Category: Financial Blog

Proud to Be QC: Isabel Bloom

Isabel Bloom

Northwest Bank & Trust Company is #ProudToBeQC, and we’re highlighting a few reasons why! Join us as we take a close-up look at local businesses built by creative, talented, and driven Quad Cities entrepreneurs.

This episode features the QC-based studio and shop founded by Isabel Bloom over 60 years ago. We sit down with Donna Young, co-owner and sculptor of Isabel Bloom, to chat about how this established brand has evolved to meet today’s trends in beautiful home and garden décor while remaining true to their signature sculpture style. Visit www.ibloom.com to shop online or in store at 736 Federal Street in Davenport.

We want to thank our customers and partners for putting their trust in us for their banking needs. Northwest Bank and other community banks like ours are only successful if our customers and communities are, too. We are focused on building a more sustainable, vibrant economy here in our hometown and recognizing all the community members, employees, and businesses who make us Proud to Be QC.

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Financial Literacy is Key to Effective Money Management for Teens

April is Financial Literacy Month, and we want to encourage our customers and community members to take control of their financial future by learning fiscally responsible habits and putting these lessons into practice. Regardless of life stage, age, or income level, having strong financial principles and sound money management practices can help you avoid financial missteps and position you for greater success. We also think it is crucial for young adults to develop these skills early on in life, so they can set out on the right path with their banking and credit habits.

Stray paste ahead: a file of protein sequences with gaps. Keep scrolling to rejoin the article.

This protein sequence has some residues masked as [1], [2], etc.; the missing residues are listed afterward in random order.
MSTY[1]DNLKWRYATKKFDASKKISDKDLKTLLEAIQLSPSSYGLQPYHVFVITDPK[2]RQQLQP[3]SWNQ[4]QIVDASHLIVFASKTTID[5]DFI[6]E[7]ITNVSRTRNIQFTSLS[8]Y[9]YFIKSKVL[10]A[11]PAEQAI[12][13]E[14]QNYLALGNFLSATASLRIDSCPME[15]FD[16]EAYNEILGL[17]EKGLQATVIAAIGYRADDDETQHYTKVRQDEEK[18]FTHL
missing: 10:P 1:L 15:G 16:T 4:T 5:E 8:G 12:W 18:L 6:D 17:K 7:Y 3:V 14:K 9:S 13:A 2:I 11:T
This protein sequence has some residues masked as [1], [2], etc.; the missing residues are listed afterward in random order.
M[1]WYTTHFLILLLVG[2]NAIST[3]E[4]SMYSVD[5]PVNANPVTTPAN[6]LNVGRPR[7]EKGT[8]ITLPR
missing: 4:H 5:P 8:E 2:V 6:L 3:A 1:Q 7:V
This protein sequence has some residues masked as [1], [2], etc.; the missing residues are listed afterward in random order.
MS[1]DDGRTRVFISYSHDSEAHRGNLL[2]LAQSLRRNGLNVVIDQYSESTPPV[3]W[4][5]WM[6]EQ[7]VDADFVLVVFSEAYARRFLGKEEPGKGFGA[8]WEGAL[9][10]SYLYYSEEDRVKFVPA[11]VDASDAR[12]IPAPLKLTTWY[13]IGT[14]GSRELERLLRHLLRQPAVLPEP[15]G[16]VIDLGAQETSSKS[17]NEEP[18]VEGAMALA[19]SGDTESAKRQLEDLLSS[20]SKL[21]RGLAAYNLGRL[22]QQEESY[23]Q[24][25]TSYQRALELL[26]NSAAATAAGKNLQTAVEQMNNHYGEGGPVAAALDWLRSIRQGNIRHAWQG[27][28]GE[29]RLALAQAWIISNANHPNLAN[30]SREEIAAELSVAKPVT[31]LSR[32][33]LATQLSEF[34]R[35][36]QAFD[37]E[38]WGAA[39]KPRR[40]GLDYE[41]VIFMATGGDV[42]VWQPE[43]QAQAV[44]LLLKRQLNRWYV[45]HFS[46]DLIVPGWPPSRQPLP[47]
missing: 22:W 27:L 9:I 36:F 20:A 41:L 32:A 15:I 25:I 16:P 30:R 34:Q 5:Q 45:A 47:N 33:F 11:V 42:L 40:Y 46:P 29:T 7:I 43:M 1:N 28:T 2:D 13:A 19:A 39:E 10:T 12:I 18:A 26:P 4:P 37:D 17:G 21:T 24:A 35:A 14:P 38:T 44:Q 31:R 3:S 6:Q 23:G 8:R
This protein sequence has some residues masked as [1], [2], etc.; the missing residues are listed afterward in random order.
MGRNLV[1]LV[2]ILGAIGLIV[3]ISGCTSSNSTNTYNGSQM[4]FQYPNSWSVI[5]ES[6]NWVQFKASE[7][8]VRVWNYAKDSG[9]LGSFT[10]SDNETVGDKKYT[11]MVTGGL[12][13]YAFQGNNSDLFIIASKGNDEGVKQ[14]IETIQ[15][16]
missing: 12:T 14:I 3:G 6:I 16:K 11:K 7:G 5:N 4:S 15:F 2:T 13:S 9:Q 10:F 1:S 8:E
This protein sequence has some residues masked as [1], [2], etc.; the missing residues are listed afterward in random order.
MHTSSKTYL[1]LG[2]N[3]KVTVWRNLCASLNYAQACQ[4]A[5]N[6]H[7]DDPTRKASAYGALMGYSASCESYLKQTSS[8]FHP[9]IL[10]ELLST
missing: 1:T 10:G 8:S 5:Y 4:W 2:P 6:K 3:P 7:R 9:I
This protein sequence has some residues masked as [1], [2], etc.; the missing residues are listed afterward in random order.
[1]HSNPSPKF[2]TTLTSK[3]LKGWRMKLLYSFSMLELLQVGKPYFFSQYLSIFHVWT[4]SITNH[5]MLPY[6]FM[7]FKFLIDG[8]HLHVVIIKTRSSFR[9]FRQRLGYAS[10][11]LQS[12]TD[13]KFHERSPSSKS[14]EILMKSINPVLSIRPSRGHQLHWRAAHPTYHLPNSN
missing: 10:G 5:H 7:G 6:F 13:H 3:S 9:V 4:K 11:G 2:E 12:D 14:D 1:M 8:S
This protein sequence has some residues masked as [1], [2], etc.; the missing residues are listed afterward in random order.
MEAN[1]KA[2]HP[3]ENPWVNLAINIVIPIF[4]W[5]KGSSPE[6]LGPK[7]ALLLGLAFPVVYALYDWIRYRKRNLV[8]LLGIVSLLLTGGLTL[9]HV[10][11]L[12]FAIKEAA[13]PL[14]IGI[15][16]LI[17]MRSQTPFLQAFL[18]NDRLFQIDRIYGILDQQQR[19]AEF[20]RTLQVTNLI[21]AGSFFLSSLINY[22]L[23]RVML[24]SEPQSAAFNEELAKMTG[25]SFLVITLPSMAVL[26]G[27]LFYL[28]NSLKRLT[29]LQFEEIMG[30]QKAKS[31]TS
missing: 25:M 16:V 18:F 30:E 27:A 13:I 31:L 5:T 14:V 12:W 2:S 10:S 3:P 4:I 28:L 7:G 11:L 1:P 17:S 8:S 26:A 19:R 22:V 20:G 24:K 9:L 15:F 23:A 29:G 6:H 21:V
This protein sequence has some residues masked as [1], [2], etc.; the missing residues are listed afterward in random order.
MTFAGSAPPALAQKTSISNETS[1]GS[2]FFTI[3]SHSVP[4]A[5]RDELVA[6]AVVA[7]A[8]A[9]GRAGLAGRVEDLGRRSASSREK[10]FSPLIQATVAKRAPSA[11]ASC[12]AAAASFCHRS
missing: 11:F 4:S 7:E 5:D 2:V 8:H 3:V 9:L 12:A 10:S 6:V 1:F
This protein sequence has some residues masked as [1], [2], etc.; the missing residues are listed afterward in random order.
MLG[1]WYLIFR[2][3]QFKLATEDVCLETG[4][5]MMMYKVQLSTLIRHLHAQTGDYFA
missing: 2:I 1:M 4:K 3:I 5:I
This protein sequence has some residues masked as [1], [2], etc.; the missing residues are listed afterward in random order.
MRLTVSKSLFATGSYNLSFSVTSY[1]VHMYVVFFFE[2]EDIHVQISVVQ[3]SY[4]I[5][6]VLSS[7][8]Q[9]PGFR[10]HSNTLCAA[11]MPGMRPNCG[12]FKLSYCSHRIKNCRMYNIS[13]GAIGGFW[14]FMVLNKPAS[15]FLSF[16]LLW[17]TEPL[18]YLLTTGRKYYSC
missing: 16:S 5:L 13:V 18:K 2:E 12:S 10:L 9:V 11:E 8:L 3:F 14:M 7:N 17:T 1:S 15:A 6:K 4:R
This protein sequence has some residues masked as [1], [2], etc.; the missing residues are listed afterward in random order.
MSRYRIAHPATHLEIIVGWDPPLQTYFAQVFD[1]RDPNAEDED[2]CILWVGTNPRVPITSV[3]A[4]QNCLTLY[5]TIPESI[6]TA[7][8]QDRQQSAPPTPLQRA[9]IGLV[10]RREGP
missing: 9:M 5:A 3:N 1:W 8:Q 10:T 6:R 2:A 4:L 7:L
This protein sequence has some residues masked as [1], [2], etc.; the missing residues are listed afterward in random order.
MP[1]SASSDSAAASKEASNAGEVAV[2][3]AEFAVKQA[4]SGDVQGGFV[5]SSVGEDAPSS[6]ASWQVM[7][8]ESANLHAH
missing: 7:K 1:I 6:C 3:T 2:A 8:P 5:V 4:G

Former Federal Reserve Chairman Alan Greenspan once stated, “Financial education is a process that should begin at an early age and continue throughout life. This cumulative process builds the skills necessary for making critical financial decisions.”

At Northwest Bank & Trust Company, we understand the importance of helping our community’s youth build a strong financial foundation so that they better understand basic concepts like budgeting, simple interest, and establishing and maintaining good credit.

According to the Council for Economic Education’s 2020 Survey of the States only 21 states in the U.S. require high school students to take a course in personal finance. While this denotes a marked improvement since CEE’s first survey in 1998, there remains a sizeable financial education knowledge gap.